We are tip-toeing around our daughter’s bad moods in the morning

If we bring this to her attention, she turns it back on her siblings

QUESTION: I have three sons (11, 13 and 16) and a daughter (14). My daughter attended a mixed primary school and then went to the local all-girls secondary school. She found the all-girls environment very difficult to adjust to as there was a lot of bitchiness and she wouldn't be like that herself. She has a lot of empathy for others and can't understand why girls pick on each other and single out individuals and exclude them, etc. She had a very difficult time in first year as she was bullied and ended up going to counselling.

She is in second year now and is as stronger person as a result of her experiences, but she still dislikes going to school, though attends every day.

She has a super-sensitive personality (she excels at art, music, English, Irish and history) and she is also a bit of a perfectionist.

Answer: Your question highlights how stress can affect not only an individual, but also the whole family. When a child is stressed or unhappy in school they might be able to just about cope in the classroom, but they will take this stress home in the form of moods and bad behaviour. The stress causes them to have a shorter fuse, which can easily blow over minor arguments and parents and siblings can easily be on the receiving end.


Stress can happen for both parents and children. Lots of parents stressed in work, come home in bad moods and are less likely to be attentive to partners and children and more likely to engage in rows. Stress has the potential to erode family relationships and “tip-toeing” around the stressed person leads to resentment. In your daughter’s case the stress seems to affect her most in the morning when she is anxious in anticipation of a day at school.

Being understanding

In helping your daughter, the first step is to be understanding of her stress and moods. Given her experience of being bullied and her sensitive personality it is understandable that school might be stressful for her. As well as confronting her on her behaviour, it is important to be compassionate towards her and the reasons for her stress. Encouraging her to talk about her worries and feelings is important. Practically, this might mean that if you notice that she is getting wound up in the morning, you might pull her aside (ideally before she has a blow out) and give her some space to talk, “‘you seem a little tense, is there something on your mind?”).  Indeed, it might be best to have this conversation the night before when you have more time to help her anticipate and plan how to deal with her stresses in school

Explore other ways she can manage her stress

Explore with your daughter’s other ways she can manage her stress in in the morning, other than taking it out on family members. Usually, it is best to have this conversation at a relaxed time when you have some space (such as going for a walk somewhere). Start by acknowledging her feelings (“I know you get stressed in the morning going to school”) and focus on a positive goal (“How can we avoid the rows in the morning?”). There are lots of different things that might help such as helping her have a plan to address the problems in school and helping her learn to talk about her feelings – “listen just say if you are feeling stressed . . . we will try and listen”. She can also learn to pause and take a break as she notices her stress rising. The ideal is to help her talk about her stress rather than take it out on the family.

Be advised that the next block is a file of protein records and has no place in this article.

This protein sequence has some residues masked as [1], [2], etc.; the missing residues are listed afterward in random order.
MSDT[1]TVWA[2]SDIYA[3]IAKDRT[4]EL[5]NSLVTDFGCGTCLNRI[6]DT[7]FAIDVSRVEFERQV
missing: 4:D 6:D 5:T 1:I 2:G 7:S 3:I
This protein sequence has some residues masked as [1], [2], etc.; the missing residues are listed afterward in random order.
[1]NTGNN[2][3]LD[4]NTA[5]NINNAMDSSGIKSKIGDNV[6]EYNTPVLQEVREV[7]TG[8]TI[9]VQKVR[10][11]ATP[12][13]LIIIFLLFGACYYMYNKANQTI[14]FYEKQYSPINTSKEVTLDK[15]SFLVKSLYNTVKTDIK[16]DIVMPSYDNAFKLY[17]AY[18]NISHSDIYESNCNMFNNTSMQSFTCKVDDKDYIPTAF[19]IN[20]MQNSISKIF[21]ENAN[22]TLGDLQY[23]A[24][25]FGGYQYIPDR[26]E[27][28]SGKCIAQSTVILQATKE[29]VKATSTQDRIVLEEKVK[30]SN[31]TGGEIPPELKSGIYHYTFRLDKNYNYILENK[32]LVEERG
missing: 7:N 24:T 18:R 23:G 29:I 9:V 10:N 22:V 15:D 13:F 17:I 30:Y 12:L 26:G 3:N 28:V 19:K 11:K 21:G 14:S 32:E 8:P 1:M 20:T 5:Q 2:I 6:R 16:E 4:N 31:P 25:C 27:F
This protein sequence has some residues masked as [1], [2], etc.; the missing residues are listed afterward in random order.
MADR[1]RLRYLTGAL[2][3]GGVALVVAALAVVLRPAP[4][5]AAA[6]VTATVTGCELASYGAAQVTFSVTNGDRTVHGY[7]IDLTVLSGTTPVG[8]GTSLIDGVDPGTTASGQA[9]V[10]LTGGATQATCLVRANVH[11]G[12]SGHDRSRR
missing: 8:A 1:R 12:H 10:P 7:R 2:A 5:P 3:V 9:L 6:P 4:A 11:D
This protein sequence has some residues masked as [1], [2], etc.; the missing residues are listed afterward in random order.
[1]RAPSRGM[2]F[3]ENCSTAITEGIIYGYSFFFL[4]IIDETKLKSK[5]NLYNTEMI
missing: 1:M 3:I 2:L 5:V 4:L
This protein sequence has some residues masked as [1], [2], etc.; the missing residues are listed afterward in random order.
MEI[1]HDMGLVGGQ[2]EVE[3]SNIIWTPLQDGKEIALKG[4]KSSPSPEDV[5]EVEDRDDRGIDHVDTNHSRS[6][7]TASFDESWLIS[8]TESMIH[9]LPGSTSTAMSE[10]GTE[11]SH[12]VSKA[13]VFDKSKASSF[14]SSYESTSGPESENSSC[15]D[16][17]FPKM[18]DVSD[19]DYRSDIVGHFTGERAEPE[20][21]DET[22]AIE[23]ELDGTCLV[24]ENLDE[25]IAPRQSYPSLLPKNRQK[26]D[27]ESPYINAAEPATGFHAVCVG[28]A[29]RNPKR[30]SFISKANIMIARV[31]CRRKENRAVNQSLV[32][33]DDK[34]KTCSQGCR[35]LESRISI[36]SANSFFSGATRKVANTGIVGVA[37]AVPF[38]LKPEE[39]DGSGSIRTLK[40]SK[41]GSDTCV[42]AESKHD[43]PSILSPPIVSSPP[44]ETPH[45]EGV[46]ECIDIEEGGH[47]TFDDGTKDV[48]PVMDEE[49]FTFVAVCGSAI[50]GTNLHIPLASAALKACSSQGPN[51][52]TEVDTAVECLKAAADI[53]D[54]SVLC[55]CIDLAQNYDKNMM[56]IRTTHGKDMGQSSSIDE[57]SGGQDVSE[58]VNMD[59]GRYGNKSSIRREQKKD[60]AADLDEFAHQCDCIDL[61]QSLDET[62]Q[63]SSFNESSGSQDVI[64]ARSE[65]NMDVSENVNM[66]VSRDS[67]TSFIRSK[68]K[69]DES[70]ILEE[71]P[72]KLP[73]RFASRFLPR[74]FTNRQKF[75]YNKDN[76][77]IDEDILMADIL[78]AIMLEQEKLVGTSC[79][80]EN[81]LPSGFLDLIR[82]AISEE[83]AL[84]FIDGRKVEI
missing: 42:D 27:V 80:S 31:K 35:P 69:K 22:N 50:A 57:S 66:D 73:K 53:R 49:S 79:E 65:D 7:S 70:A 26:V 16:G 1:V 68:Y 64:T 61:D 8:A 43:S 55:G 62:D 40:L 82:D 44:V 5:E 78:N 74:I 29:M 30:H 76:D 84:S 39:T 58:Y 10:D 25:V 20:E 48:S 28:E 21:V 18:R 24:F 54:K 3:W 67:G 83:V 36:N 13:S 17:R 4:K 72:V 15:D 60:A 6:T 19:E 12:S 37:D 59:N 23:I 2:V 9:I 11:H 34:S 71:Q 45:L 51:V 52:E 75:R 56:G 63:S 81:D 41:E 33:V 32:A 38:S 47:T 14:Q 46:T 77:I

Avoid  ‘tip-toeing around’  her bad mood

If you and the family get into the habit of “walking on eggshells” or “tip-toeing around” her bad moods, this will lead to resentment and often increased rows (as everyone finally gets fed up with her). Try to think through how you can respond to a bad mood in a way that does not affect you negatively. This might mean giving her some space to talk in the morning, but still getting on with the morning routine for everyone else. It might mean keeping things light and having a family code word – “oh N is is in the horrors this morning, she needs a bit of space” or simply learning not to get hooked into her mood.  You can also use consequences to help her learn – “listen, each time you take out your mood on others, you are going to lose 10 minutes of your screen time”. The key to making consequences work is to be calm, give her and warning and to use a small repeatable sanction that you don’t run out of.

Help her siblings understand her stress

It is important to help her brothers compassionately understand their sister’s stress and to empower them to find their ways of managing. If they complain about her moods, you might first acknowledge (“you sister is stressed going to school, but she shouldn’t shout at you like that”) and then ask them what they can do to deal with her when she is like that. Support them in coming up with good solutions such as telling her to stop, pulling back and getting on with their own routine, talking through things later, etc.

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